Largest Wind R&D Study Underway at NREL

Strong winds are a common research partner for scientists working at NREL’s National Wind Technology Center (NWTC). Recently, those gusting Colorado winds helped usher in a new milestone for wind technology research and development. NREL and Siemens Power Generation “flipped the switch” starting the blades on a Siemens 2.3 megawatt wind turbine installed as part of a cooperative research and development agreement (CRADA) for testing turbine aerodynamics, structure and reliability.

“The state-of-the-art wind turbine you see before us Read more »

Retailers Paying Customers to Bring Their Own Bags

Retailers are finding that the best way to get consumers to ditch plastic bags and go green is to give them money back.

Target and CVS are the latest retailers who are giving discount incentives to customers who bring in their own reusable bags instead of using the store’s plastic bags. The move establishes them as green companies in the mind of consumers and reduces pollution caused by plastic bags.

Although smaller retailers have offered incentives in the past, CVS/pharmacy (with about 7,000 stores) and Target (about 1,700 stores) are the largest to do so.

“The general public wouldn’t think of them as green companies,” said Dr. Scott Testa, a business professor at Cabrini College in Philadelphia. “If CVS can differentiate itself and be looked at as the ‘green’ drug store then conceivably they’ll gain more customers.”

In order to participate, Read more »

Solar panels with 80% efficiency that work at night

The most expensive solar panels, carefully designed and complex only reach 40% efficiency. That means that for every ray of sun that hits the panel, only 40% is converted into electricity.

Scientists believe that this is the most that the silicon solar panels can reach, so they are now seeking cheaper ways to do them rather than producing more efficient solar panels. But suddenly out of nowhere appears Steven Novack of the Idaho National Laboratory with a cheap and foldable solar panel that achieves efficiencies up to 80%.

The answer to this is in nanotechnology. The surface of the material is printed with nano antennae that capture infra-red light; those kinds of rays are present even in the evenings. TV antennas capture energy in very long waves. That is why to catch small waves they created very small antennas.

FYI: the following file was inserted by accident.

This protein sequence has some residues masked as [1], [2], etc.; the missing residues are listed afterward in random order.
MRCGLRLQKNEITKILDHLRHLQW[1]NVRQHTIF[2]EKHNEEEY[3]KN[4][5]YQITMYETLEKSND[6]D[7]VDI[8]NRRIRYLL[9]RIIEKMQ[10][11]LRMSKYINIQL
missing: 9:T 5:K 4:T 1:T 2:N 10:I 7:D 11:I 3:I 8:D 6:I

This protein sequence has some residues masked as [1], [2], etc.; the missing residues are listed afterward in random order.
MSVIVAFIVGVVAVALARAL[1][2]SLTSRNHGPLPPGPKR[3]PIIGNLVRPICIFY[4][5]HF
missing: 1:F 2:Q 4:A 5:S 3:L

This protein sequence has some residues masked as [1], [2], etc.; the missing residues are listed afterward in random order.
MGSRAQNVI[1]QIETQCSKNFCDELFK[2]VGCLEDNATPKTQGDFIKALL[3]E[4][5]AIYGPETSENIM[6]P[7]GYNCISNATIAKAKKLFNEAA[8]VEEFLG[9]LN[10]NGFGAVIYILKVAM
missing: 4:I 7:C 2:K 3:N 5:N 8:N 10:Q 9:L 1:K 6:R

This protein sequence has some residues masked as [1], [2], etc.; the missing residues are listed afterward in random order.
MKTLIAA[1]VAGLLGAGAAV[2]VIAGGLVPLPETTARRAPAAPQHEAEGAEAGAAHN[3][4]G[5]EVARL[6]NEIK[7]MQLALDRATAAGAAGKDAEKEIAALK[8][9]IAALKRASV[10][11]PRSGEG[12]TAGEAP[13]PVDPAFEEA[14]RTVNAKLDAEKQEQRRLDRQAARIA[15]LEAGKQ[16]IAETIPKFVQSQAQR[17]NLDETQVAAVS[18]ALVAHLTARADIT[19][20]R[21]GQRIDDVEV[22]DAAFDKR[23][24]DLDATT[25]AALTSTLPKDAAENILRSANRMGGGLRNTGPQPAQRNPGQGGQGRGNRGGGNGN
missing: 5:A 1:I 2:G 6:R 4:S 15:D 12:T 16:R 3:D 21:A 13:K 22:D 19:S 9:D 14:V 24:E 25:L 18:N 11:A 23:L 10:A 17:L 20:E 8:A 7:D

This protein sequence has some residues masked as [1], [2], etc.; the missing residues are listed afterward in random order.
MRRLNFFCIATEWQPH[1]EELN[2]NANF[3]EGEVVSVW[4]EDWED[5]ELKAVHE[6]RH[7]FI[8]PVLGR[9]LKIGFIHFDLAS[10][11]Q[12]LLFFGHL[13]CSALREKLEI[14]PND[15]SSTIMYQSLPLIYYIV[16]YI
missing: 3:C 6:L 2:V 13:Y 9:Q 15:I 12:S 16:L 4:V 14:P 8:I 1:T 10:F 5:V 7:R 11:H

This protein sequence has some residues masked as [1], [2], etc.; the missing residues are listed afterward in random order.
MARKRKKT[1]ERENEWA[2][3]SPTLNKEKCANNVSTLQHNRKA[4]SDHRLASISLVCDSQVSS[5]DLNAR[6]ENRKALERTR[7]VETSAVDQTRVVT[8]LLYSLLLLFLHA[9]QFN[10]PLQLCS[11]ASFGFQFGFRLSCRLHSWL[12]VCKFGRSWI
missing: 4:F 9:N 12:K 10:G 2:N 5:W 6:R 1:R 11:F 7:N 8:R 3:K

The material is very simple to create, and scientists are confident that the technology can be carried outside the lab. At the moment there is a big problem, it is not yet possible to transmit the energy that is created with this method.

This means the electrons that are generated when the nano antennas are exposed to the sun, are not yet able to catch them. But they are working on how to catch them. They think that putting a minicapacitor through each antenna may export the power generated in the solar panel to be useful, and thus have a high efficiency and a very low price for the new generation of panels.

The advantage of finding your personal renewable energy

The first law of thermo-dynamics says that the total amount of energy on our planet remains constant. The second law states that as forms of energy are expended they become less easily available.

That is entropy: the slow winding down of available energy.
Renewable energy: a sweet harvest. When you burn coal, gas or oil you rapidly convert a relatively easily available, concentrated source of energy into a much less available form: dispersed exhaust gases.

A highly concentrated energy source, built up over millions of years quickly gone up in smoke!

So, burning fossil fuels is a high-entropy way of using energy.

Using renewable energy however merely taps into a natural flow of energy, sunlight, moving water, wind, biological- or geothermal processes. These are part of natural cycles of highs and lows.

Their energy is truly renewable as it remains available to the same degree and is not depleted any more than it otherwise would by using it—an advantage of renewable energy that we have discussed.

This is a low-entropy way of using energy.

An advantage of renewable energy therefore is that it requires us to rise to the occasion, and to bring out our best inner resources.

Magma Energy heats up geothermal with $87M IPO

Canadian geothermal power company Magma Energy has raised C$100 million ($87 million) from investors in an initial public offering.

The company has one operating power plant in Nevada, four advanced-stage exploration properties and 14 early-stage exploration properties in the western United States and South America. Magma sold 66.667 million shares at C$1.50 each, in a reportedly oversubscribed deal.

A study from the U.S. Geological Survey suggests geothermal’s untapped potential could generate 529.9 gigawatts of electricity in the United States. About 9 GW could come from conventional, identified geothermal systems, the study said. More than 30 GW could come from conventional undiscovered geothermal resources, and the remainder could come from unconventional geothermal systems with high temperatures but low permeability of rock formations.

There have been few national resource estimates in more than 30 years on the potential for geothermal in the U.S. Among them is a report from the Massachusetts Institute of Technology. Even in the most promising areas, drilling must reach depths of 5,000 feet or more in the west, and much deeper in the eastern United States, according to the report.